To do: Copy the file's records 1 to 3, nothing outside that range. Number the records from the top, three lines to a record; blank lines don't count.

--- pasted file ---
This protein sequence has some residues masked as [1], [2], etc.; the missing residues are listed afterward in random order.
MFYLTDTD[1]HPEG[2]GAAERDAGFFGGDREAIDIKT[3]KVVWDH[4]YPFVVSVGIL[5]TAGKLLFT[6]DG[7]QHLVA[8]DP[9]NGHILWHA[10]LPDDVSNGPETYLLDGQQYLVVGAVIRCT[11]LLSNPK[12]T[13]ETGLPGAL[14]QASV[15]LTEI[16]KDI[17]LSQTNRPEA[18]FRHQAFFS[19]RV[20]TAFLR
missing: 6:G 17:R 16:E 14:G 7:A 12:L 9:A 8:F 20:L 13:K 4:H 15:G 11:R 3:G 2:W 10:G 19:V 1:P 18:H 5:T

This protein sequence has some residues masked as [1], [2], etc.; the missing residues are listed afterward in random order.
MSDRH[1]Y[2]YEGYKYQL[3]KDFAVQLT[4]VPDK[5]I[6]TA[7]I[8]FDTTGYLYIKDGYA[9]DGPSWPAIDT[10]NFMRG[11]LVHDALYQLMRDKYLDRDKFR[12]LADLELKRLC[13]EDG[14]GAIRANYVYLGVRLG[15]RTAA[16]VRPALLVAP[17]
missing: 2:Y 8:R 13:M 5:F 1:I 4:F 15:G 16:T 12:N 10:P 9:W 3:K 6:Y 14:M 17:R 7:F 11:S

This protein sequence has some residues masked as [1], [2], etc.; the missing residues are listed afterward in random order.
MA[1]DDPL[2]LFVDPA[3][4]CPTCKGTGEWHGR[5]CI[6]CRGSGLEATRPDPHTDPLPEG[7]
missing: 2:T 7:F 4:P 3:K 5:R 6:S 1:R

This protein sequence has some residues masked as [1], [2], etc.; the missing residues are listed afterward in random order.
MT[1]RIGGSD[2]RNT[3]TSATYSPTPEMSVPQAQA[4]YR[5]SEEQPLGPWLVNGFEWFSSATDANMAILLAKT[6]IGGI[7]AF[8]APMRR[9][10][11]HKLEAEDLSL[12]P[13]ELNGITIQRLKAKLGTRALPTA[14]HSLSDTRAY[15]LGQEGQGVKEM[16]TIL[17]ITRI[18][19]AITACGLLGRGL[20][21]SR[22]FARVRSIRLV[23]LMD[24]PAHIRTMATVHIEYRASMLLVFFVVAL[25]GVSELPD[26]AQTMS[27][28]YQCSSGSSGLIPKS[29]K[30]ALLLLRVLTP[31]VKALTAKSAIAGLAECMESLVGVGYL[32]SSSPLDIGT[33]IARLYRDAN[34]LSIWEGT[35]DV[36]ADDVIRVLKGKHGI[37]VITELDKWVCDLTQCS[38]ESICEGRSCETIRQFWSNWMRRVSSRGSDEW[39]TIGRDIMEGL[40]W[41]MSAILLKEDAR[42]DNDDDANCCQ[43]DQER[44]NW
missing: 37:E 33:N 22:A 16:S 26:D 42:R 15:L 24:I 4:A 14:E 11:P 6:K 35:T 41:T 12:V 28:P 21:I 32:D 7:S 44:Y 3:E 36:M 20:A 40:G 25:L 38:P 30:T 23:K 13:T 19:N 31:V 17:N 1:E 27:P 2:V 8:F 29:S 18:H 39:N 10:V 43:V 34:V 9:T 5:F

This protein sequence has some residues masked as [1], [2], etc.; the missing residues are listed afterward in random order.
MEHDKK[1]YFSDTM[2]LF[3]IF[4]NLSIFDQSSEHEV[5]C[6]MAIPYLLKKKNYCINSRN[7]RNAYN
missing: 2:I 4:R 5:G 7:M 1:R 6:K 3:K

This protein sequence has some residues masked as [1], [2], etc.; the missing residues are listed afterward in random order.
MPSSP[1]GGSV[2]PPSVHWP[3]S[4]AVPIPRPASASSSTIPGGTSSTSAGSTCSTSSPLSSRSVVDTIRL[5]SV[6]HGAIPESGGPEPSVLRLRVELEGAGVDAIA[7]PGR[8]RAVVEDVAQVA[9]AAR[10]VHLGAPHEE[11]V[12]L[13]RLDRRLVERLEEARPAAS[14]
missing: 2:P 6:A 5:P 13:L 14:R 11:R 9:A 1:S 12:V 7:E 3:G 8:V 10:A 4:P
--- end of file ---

This protein sequence has some residues masked as [1], [2], etc.; the missing residues are listed afterward in random order.
MFYLTDTD[1]HPEG[2]GAAERDAGFFGGDREAIDIKT[3]KVVWDH[4]YPFVVSVGIL[5]TAGKLLFT[6]DG[7]QHLVA[8]DP[9]NGHILWHA[10]LPDDVSNGPETYLLDGQQYLVVGAVIRCT[11]LLSNPK[12]T[13]ETGLPGAL[14]QASV[15]LTEI[16]KDI[17]LSQTNRPEA[18]FRHQAFFS[19]RV[20]TAFLR
missing: 6:G 17:R 16:E 14:G 7:A 12:L 9:A 8:F 20:L 13:K 4:H 15:G 11:R 3:G 2:W 10:G 19:V 1:P 18:H 5:T

This protein sequence has some residues masked as [1], [2], etc.; the missing residues are listed afterward in random order.
MSDRH[1]Y[2]YEGYKYQL[3]KDFAVQLT[4]VPDK[5]I[6]TA[7]I[8]FDTTGYLYIKDGYA[9]DGPSWPAIDT[10]NFMRG[11]LVHDALYQLMRDKYLDRDKFR[12]LADLELKRLC[13]EDG[14]GAIRANYVYLGVRLG[15]RTAA[16]VRPALLVAP[17]
missing: 2:Y 8:R 13:M 5:F 1:I 4:F 15:G 16:T 12:N 10:P 9:W 3:K 6:Y 14:M 17:R 7:F 11:S

This protein sequence has some residues masked as [1], [2], etc.; the missing residues are listed afterward in random order.
MA[1]DDPL[2]LFVDPA[3][4]CPTCKGTGEWHGR[5]CI[6]CRGSGLEATRPDPHTDPLPEG[7]
missing: 2:T 7:F 4:P 3:K 5:R 6:S 1:R